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CHILDREN’s BOOKS ; BOOKS Cookie By Jacqueline Wilson. Doubleday, Pounds 12.99. Reviewed By JAYNE HOWARTH

October 4, 2008

By JAYNE HOWARTH

Jacqueline Wilson has the knack of getting under children’s skin, writing about subjects that are meaningful to them – or that they can empathise with.

In her latest book, Cookie, she tackles bullying in a very direct and upfront way. Beauty is unfortunately named: she is, really, quite dumpy and plain.

It’s bad enough that the girls at her private school torment her, calling her Ugly, but her father is nasty, too.

She hides away, takes solace in a toddler’s TV programme and becomes ever more protective of her mother. Her father is quick to criticise both her and her mother, belittling them, demoralising them and unleashing his foul temper at the slightest misdemeanour.

A property developer, he owns Happy Homes, which is ironic when you regard the atmosphere in his own four walls. He is a self-made man, he revels in material things and substitutes love for expensive gifts.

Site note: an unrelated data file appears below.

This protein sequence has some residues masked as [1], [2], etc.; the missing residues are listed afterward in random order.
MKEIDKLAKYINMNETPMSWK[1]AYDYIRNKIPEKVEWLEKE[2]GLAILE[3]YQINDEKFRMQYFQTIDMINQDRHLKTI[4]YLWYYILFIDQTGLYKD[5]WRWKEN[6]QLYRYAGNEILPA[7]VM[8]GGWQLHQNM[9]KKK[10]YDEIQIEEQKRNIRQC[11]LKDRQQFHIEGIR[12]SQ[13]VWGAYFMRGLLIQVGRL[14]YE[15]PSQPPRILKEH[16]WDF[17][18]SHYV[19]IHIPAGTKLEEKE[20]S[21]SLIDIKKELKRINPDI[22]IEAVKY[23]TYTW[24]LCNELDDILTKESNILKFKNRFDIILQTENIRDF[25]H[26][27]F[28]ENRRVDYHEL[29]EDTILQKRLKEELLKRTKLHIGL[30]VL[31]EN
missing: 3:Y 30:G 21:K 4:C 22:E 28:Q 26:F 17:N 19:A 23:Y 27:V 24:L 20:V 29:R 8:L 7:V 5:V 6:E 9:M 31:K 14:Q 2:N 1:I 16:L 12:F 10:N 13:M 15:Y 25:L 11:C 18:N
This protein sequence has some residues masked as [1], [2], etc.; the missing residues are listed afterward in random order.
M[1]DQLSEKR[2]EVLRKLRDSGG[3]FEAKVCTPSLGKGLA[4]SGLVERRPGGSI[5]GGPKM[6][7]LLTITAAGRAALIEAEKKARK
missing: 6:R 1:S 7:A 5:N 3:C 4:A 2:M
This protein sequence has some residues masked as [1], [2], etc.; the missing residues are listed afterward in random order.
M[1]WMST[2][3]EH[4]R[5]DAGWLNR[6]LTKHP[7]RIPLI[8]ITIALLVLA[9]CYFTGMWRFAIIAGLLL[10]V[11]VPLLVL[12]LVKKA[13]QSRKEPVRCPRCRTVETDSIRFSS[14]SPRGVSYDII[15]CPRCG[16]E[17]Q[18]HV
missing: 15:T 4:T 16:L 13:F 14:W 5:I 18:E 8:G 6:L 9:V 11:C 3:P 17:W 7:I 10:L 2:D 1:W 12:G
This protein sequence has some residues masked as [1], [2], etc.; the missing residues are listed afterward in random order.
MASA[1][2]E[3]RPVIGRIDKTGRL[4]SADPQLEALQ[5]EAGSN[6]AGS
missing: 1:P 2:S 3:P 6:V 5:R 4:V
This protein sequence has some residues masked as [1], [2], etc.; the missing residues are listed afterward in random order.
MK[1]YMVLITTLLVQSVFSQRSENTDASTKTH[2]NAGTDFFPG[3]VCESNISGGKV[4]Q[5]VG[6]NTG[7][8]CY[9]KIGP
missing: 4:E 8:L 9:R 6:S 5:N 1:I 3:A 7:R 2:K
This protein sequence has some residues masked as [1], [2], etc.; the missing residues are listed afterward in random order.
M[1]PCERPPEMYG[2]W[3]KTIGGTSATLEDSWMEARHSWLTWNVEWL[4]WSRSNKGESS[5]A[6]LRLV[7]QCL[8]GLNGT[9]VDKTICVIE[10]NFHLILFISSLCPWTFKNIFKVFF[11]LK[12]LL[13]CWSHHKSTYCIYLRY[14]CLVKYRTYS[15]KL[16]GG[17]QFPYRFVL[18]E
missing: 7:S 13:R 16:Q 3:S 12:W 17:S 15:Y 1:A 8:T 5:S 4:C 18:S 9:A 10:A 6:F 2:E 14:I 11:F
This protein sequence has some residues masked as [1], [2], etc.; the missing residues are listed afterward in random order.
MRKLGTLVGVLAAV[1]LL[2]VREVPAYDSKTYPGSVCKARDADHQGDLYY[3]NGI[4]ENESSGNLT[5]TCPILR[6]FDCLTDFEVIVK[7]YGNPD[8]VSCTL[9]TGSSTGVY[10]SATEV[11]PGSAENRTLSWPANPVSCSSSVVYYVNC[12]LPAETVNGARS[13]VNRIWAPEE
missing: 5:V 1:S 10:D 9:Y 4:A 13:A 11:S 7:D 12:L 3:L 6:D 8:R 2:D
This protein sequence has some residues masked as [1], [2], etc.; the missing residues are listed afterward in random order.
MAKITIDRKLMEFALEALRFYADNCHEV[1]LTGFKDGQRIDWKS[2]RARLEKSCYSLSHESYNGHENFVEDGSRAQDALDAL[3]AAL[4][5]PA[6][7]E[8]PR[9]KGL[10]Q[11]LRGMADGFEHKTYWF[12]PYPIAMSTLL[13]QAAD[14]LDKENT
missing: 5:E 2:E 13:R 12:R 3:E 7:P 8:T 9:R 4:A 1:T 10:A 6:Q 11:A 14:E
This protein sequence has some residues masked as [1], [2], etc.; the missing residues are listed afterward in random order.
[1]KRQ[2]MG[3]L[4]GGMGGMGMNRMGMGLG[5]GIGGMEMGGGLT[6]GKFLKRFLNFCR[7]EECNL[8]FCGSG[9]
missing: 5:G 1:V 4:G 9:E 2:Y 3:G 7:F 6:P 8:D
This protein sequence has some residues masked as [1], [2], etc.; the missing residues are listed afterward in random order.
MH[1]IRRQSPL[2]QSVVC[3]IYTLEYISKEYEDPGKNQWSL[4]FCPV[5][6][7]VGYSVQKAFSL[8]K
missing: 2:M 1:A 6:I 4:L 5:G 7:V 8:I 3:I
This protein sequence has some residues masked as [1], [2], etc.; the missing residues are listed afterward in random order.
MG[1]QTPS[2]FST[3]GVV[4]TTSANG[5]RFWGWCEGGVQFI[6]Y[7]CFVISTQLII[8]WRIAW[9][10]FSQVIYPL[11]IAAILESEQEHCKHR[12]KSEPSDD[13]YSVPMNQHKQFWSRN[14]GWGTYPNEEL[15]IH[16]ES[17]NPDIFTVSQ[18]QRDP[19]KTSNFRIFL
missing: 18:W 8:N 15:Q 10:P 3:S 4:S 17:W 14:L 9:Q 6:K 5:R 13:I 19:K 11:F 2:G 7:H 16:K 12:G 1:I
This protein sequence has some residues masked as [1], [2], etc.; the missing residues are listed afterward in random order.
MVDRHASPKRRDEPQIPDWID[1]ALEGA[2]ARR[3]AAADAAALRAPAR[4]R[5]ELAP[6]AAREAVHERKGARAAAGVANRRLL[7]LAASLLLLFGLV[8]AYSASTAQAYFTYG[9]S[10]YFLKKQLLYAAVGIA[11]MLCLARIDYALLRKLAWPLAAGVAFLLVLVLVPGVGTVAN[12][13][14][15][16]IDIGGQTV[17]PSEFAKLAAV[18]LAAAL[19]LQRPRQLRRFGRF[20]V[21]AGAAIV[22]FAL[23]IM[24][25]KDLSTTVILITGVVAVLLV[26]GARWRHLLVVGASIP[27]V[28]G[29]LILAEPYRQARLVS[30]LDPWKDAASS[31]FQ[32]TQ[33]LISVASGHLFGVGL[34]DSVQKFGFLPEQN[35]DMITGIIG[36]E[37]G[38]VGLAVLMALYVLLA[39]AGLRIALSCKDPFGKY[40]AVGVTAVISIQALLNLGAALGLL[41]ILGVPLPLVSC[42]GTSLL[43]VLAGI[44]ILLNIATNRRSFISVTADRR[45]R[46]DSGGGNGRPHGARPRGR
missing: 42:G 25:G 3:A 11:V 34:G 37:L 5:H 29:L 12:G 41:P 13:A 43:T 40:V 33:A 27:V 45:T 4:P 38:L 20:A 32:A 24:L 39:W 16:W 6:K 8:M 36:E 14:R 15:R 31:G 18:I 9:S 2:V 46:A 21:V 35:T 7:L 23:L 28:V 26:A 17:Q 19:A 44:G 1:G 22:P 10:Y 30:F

He can show affection, but at the flick of a switch he becomes distant, cold and downright nasty.

The last straw comes on Beauty’s birthday, when the lavish party he throws for her ends disastrously and she and her mother run away to start a new life.

Beautifully, yet simplistically written, Wilson is able to deliver a striking tale in an engaging way.

(c) 2008 Birmingham Post; Birmingham (UK). Provided by ProQuest LLC. All rights Reserved.




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